Contreras’ long ball was the highlight of the evening for fans watching back home in Chicago. Javy Baez got a hit in his first All-Star at-bat but was outdone by his teammate. White Sox first baseman Jose Abreu was hitless in his two trips to the plate.

And while it will be a highlight on this night for Cubs fans, it will be a highlight forever for Contreras, who enjoyed the heck out of his first All-Star experience.

“‘I did it, I did it,’” he said when asked what was going through his head. “I knew it was something special. And I wasn’t trying to do too much because these guys are nasty, throwing 98 in the first inning. I just tried to get the hit out.”

The nasty guy he went deep against was Tampa Bay Rays pitcher Blake Snell, whose 2.27 ERA on the season made him a very worthy inclusion on the AL roster. But Contreras was more impressed with the guy who started the game for the National League, raving about Washington Nationals ace Max Scherzer after the game.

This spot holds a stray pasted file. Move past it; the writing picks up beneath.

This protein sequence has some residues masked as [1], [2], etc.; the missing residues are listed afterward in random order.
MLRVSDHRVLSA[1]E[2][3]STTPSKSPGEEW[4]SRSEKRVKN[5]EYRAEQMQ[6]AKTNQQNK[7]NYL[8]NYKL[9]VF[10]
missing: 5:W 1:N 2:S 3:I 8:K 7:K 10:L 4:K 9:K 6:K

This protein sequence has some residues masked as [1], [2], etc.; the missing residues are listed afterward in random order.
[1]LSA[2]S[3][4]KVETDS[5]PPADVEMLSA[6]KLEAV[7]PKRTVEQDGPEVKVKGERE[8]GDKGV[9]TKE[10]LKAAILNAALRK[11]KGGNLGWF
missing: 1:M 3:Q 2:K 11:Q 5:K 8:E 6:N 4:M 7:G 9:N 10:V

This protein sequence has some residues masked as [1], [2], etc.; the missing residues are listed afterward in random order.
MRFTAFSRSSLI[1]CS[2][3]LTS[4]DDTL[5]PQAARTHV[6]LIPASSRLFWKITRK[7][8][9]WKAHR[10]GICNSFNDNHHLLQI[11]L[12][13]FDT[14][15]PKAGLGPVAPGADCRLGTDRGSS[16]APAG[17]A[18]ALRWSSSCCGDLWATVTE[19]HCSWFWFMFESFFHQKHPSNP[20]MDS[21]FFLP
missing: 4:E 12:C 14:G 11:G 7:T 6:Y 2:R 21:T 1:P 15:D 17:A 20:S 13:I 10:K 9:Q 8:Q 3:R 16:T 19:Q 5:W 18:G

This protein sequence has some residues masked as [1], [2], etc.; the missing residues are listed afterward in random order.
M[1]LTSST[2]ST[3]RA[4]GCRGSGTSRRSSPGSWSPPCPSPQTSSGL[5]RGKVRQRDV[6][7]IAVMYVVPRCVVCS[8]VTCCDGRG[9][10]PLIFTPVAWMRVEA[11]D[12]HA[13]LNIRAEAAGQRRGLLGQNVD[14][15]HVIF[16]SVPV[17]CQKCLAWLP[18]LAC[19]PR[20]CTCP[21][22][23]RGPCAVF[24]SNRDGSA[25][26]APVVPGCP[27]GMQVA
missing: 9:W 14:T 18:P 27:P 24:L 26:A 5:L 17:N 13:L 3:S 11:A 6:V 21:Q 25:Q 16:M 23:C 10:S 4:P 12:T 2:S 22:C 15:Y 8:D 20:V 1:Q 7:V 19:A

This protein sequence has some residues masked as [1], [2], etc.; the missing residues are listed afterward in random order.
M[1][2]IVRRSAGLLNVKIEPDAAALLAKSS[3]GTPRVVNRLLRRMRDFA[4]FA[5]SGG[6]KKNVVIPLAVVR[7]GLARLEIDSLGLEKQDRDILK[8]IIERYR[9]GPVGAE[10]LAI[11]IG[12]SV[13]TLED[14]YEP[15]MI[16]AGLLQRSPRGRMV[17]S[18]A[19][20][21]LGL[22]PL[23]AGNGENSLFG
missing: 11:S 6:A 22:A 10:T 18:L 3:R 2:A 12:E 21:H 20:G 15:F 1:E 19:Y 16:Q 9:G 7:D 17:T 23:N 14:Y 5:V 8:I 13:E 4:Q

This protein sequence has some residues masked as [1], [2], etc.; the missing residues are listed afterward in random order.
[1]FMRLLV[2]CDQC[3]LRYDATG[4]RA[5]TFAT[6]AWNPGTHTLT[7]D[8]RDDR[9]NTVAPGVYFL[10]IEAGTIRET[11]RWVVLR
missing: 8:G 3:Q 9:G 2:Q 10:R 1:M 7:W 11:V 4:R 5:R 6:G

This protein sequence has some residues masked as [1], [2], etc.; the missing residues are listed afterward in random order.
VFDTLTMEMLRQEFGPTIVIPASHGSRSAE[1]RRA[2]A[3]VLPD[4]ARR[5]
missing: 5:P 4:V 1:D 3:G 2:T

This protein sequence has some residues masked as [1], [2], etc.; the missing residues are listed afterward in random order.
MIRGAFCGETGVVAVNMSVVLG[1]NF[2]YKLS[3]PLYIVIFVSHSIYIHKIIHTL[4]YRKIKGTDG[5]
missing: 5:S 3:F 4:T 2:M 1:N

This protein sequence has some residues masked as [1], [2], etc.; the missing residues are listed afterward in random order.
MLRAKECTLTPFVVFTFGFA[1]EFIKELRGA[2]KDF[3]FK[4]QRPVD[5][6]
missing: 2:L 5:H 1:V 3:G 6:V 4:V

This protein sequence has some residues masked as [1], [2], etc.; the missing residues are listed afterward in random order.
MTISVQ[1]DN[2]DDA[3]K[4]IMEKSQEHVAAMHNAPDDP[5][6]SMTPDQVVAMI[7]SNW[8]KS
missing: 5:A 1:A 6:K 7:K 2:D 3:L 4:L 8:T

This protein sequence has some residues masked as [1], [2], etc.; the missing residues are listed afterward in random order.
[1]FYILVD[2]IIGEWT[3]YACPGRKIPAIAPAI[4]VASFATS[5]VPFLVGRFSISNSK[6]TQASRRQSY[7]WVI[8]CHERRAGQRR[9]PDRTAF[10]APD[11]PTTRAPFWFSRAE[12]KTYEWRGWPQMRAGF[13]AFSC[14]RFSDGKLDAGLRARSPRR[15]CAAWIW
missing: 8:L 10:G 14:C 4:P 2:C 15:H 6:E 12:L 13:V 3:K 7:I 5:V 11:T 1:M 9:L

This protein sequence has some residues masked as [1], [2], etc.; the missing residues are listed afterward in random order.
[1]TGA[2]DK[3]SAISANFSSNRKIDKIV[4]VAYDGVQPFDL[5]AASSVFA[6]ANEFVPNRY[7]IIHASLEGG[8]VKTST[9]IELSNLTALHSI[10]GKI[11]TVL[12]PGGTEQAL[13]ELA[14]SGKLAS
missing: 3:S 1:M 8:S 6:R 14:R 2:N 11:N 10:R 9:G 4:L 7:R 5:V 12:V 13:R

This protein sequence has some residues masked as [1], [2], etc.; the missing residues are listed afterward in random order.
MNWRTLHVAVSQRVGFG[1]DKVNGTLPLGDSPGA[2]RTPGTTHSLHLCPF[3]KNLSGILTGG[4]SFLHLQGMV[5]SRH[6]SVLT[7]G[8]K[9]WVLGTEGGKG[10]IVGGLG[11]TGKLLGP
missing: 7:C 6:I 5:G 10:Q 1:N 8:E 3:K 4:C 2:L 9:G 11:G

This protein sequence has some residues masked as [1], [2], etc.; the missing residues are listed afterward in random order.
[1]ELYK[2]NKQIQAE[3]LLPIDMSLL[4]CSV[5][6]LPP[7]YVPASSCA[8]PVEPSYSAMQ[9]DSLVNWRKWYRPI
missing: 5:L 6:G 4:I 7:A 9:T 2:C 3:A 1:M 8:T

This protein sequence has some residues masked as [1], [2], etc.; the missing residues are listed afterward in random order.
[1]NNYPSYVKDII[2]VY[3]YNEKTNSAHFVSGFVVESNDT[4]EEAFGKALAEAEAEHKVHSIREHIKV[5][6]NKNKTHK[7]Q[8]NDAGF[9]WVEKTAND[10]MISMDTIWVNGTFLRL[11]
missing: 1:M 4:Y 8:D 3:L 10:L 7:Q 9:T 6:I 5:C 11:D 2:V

“He was great, man. Great stuff, he gets so into the game,” Contreras said. “I would like to have him one day on my team or play with him for a few years. That guy is amazing.”

That’s not the current Nationals star Cubs fans are dreaming about, Willy, but point taken.

But it wasn’t Snell or Scherzer or even Baez or Jon Lester, also in the NL dugout, who Contreras was thinking about the most during his home run trot. Instead, Contreras was thinking about his grandfather, Ernesto, who passed away a few years ago.

“My grandpa, he died in 2015,” Contreras said. “I grew up with him.

“He didn’t play ball. But I feel like every time I go out there and step into the box, he’s at my back. It just feels amazing when you hit a homer or do something special, look at the sky and you know that he’s there smiling somewhere.”